We find ourselves in a remote corner of our universe in a beautiful yet mediocre galaxy. Perched atop a rocky sphere, with two other pebbles in orbit between us and a violent ball of gas, we tenuously enjoy our existence. We occupy the only form of primate body that can possibly wish to know what it all means and why it has worked out reasonably well for us. Considering our isolation and how “lucky” we appear to be, the monkey masses developed a hypothesis: All of this was done just for us.
With the laws of physics perfectly in place to form the elements, the Big Bang gave us the fuel that would later accrete by the God-given gravity. Stars were formed. Their death by explosion created our heavier elements and scattered them across the “heavens”, only to be once again accreted for the purpose of our occupance. This is the story of the manufacture of our home. Or is it? If God created the universe and our habitable planet, it took him a hell of a lot longer than 6 days.
The argument of divine design is a basal product of the credulous mind sloshing in the skull of the ignorant. Superstition, as history has borne out, is the fallback answer to any question to which an answer cannot be immediately settled by our reason. In the infancy of civilization, the answers were few and the invocation of the supernatural to fill the gaps held by stupidity or ignorance was rife. This is why we have so many religions and myths, originating simultaneously in virtually every culture.
The simple truth is that just because we appear to be alone, it doesn’t mean that we are. In fact, it seems highly unlikely. Considering the estimated 14 trillion billion star systems, even if one were to postulate that a planet sitting just the correct distance from it’s star with just the correct orbit to produce an average temperature that would not destroy organic life was a 1 in 1 trillion chance, there should still be about 14 billion planets with some form of life. Some of these might harbor life forms more advanced than humans. Perhaps they are so advanced that they don’t even have religion. Sounds like a great star system on which to retire!
What if the above odds actually turn out to be 1 in 14 trillion billion? What if we are alone? Even then, God is simply not the answer. We can do better than just giving up, which is what constitutes a supernatural answer to a question that can, should, and does have natural answers. Even in the case that we find ourselves to be the only life in the universe, it may then be asserted, and dismissed, that it was all a grand design. It’s always tempting to point to the supernatural explanation when a seemingly rare, nigh impossible event occurs. An example offered by Richard Dawkins in his book, “The Magic of Reality”:
Take a deck of cards, shuffle them, and deal them out to your self and 3 others. Did each of you receive 13 cards of all the same suit? If you did, you have encountered an extremely rare event. In fact, your odds of dealing this hand would be in the octillions (10 to the 27th power). The simple truth is that dealing out four hands of completely suited cards has the same odds of dealing out any other particular combination of cards. What makes this example stand out is that we are pattern seeking creatures, and patterns are incorporated in many card games. If you’re playing spades, and you get 13 spades, it’s the best hand you could have. If you’re playing 5 card draw and you get 13 spades, then the dealer is piss drunk and it’s time to call it a night.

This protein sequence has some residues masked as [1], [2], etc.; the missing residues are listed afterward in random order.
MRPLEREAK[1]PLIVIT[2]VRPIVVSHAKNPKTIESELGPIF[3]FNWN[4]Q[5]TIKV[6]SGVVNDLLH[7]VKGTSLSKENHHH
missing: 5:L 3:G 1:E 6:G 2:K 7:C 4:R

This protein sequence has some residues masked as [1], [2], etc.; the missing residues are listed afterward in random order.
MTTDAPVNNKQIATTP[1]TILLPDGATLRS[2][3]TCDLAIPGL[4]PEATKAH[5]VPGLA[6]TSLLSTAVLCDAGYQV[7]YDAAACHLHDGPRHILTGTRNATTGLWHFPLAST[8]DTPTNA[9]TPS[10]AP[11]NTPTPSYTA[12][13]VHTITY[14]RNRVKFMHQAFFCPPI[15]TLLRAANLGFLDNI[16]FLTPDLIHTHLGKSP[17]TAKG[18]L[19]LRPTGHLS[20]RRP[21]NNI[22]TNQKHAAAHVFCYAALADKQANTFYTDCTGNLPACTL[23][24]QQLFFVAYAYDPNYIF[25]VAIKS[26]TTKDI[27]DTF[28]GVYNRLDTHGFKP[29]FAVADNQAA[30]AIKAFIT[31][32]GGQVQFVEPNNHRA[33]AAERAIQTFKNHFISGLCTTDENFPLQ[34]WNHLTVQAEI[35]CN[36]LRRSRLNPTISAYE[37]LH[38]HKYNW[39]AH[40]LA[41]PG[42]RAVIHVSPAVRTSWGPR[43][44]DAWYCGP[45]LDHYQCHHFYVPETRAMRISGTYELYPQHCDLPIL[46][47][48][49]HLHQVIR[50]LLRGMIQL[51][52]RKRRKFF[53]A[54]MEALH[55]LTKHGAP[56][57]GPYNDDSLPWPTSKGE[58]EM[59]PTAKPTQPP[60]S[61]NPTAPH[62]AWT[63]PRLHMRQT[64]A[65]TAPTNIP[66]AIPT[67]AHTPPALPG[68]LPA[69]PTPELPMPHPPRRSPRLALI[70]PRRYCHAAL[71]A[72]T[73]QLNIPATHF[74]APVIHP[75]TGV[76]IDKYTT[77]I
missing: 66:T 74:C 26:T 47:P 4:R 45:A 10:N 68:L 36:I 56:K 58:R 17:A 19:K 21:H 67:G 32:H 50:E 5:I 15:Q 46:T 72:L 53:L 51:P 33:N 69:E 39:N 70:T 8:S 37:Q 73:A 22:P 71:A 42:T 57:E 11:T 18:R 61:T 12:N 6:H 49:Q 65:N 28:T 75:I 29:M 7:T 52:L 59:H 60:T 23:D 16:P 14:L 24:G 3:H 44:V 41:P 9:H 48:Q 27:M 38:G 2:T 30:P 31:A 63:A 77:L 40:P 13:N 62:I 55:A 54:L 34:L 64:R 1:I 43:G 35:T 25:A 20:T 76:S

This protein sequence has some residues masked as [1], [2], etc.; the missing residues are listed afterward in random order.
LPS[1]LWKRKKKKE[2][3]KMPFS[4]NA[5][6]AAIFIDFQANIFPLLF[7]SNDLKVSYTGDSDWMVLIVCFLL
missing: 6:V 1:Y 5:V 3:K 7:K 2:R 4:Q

The earliest period of our planet, in which many scientists believe organic replicating molecules were formed (perhaps descended from inorganic replicating crystals), was not a hospitable place for the aerobic life that now constitutes higher life forms. In fact, it would be Hell on Earth. There was most likely little or no oxygen. Oxygen became more prevalent as photosynthesis evolved because it was a byproduct (waste). From that time forward, life evolved as conditions on the planet changed, and it evolved to thrive in them via natural selection. Life made the planet habitable for other life, and so nature keeps rolling forward. Life will continue to evolve as conditions change, as long as the planet does not get too hot or cold (or irradiated, or destroyed by asteroids, etc) and life-critical proteins aren’t denatured by the extremes.
Any conscious creature that finds itself in the appropriate environment for its existence and ability to ponder its origins would be tempted to draw the conclusion that the universe was designed with them in mind. However, it’s a fallacy. If you’re reading this, you by definition must be encapsulated in one of the aforementioned environments, regardless of the rarity of this occurrence. One could never disprove that the universe was not designed for you and your windbag Christian neighbor, but reality works without that assumption.